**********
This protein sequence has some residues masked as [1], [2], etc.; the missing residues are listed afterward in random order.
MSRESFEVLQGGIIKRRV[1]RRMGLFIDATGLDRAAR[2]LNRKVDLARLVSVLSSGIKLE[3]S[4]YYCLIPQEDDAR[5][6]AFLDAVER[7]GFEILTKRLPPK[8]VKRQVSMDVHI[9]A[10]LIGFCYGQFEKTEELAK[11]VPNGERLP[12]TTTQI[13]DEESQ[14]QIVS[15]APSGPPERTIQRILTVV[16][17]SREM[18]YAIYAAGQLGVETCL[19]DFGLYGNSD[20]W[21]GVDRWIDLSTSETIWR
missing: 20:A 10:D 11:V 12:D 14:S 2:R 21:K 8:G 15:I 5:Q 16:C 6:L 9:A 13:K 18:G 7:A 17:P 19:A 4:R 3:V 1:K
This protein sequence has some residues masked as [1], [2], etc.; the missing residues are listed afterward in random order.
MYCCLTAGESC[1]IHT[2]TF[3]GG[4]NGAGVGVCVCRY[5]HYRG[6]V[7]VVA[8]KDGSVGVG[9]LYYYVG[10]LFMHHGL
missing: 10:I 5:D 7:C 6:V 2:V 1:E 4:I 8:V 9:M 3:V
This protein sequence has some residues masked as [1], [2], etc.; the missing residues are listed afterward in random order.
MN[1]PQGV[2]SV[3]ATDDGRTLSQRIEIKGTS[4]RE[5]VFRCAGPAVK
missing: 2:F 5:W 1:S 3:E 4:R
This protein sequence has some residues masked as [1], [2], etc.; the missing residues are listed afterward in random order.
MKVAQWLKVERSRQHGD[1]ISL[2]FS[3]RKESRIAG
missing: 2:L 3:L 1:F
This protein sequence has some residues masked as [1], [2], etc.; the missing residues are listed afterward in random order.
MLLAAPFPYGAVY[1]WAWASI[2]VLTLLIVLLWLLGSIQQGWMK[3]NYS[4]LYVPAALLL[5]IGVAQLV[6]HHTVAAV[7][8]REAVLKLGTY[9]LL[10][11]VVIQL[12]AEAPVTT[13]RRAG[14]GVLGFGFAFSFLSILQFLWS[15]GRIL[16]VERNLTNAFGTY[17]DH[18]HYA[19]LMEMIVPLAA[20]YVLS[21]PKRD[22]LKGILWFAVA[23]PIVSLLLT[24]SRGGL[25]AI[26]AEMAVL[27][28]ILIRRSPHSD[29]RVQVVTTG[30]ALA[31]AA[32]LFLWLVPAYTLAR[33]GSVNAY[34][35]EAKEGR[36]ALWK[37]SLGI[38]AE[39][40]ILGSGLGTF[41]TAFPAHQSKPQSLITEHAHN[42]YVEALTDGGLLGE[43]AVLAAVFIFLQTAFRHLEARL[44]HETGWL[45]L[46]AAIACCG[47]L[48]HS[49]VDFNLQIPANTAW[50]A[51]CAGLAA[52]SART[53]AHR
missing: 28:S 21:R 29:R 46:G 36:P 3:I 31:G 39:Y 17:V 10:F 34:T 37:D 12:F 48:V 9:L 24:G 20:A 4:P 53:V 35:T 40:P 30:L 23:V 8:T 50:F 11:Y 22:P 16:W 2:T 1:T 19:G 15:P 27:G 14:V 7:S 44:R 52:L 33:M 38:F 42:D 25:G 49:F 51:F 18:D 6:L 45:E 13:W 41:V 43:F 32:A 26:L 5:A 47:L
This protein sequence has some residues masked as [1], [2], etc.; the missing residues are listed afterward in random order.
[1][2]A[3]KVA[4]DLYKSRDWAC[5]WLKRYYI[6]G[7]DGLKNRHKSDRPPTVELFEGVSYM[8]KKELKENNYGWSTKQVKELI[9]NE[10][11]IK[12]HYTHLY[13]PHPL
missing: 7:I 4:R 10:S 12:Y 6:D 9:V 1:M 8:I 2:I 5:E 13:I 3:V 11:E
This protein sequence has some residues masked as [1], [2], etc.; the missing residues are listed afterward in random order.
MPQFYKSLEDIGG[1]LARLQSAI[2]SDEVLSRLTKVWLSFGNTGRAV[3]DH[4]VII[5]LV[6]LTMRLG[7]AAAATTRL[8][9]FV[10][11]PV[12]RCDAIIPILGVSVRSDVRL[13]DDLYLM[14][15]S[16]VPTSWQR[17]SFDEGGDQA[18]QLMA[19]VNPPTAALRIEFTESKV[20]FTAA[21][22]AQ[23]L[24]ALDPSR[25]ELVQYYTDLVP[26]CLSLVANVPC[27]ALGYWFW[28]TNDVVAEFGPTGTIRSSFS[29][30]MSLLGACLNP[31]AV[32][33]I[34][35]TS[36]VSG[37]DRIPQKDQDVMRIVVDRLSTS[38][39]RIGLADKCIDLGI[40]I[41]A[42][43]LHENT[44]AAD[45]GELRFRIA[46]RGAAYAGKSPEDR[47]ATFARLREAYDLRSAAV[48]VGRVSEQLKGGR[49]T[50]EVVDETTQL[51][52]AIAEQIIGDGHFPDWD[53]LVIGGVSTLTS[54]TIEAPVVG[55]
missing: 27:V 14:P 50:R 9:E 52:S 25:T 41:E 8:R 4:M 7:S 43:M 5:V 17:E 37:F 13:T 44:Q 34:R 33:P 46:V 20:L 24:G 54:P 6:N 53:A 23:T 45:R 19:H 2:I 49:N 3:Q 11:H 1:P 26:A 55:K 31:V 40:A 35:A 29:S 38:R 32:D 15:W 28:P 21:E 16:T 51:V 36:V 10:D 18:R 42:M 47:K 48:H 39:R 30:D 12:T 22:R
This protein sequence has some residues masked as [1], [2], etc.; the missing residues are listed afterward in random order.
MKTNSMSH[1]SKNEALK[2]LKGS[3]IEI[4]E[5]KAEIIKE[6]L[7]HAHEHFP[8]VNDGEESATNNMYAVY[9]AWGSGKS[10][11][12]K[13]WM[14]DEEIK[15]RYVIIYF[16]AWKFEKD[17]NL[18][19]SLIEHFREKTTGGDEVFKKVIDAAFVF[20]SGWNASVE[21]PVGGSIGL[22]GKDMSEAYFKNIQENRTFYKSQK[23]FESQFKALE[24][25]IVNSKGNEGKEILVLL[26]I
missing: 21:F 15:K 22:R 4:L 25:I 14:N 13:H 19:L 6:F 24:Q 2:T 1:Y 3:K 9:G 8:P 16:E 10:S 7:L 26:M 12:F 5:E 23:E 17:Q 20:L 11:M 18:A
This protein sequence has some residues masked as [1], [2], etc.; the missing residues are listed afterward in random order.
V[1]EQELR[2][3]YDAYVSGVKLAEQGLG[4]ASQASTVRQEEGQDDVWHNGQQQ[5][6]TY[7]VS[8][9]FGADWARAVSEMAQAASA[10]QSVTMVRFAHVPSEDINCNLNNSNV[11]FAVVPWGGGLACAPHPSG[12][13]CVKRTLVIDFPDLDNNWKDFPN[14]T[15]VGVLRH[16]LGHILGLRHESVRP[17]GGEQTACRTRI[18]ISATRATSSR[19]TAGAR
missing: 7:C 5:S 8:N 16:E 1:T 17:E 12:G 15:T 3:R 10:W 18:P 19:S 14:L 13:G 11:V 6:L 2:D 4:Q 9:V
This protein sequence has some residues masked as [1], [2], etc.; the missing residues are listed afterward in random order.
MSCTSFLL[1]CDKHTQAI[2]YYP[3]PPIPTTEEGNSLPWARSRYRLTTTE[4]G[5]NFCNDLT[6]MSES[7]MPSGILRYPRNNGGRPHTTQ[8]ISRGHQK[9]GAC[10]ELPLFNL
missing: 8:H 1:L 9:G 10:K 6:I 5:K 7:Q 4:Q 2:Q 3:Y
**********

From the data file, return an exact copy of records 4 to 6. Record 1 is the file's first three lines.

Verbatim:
This protein sequence has some residues masked as [1], [2], etc.; the missing residues are listed afterward in random order.
MKVAQWLKVERSRQHGD[1]ISL[2]FS[3]RKESRIAG
missing: 2:L 3:L 1:F
This protein sequence has some residues masked as [1], [2], etc.; the missing residues are listed afterward in random order.
MLLAAPFPYGAVY[1]WAWASI[2]VLTLLIVLLWLLGSIQQGWMK[3]NYS[4]LYVPAALLL[5]IGVAQLV[6]HHTVAAV[7][8]REAVLKLGTY[9]LL[10][11]VVIQL[12]AEAPVTT[13]RRAG[14]GVLGFGFAFSFLSILQFLWS[15]GRIL[16]VERNLTNAFGTY[17]DH[18]HYA[19]LMEMIVPLAA[20]YVLS[21]PKRD[22]LKGILWFAVA[23]PIVSLLLT[24]SRGGL[25]AI[26]AEMAVL[27][28]ILIRRSPHSD[29]RVQVVTTG[30]ALA[31]AA[32]LFLWLVPAYTLAR[33]GSVNAY[34][35]EAKEGR[36]ALWK[37]SLGI[38]AE[39][40]ILGSGLGTF[41]TAFPAHQSKPQSLITEHAHN[42]YVEALTDGGLLGE[43]AVLAAVFIFLQTAFRHLEARL[44]HETGWL[45]L[46]AAIACCG[47]L[48]HS[49]VDFNLQIPANTAW[50]A[51]CAGLAA[52]SART[53]AHR
missing: 28:S 21:R 29:R 46:G 36:P 3:I 31:G 39:Y 17:V 10:F 34:T 37:D 12:F 48:V 9:L 24:G 20:A 4:P 53:V 35:T 40:P 30:L 23:V 8:T 50:F 11:Y 22:P 16:W 2:T 1:T 19:G 15:P 27:G 14:V 7:S 44:R 52:L 33:M 38:F 42:D 25:G 49:F 51:F 18:D 6:L 45:E 13:W 41:V 43:F 32:A 26:L 5:A 47:L
This protein sequence has some residues masked as [1], [2], etc.; the missing residues are listed afterward in random order.
[1][2]A[3]KVA[4]DLYKSRDWAC[5]WLKRYYI[6]G[7]DGLKNRHKSDRPPTVELFEGVSYM[8]KKELKENNYGWSTKQVKELI[9]NE[10][11]IK[12]HYTHLY[13]PHPL
missing: 7:I 4:R 10:S 12:Y 6:D 9:V 1:M 8:I 2:I 5:E 13:I 3:V 11:E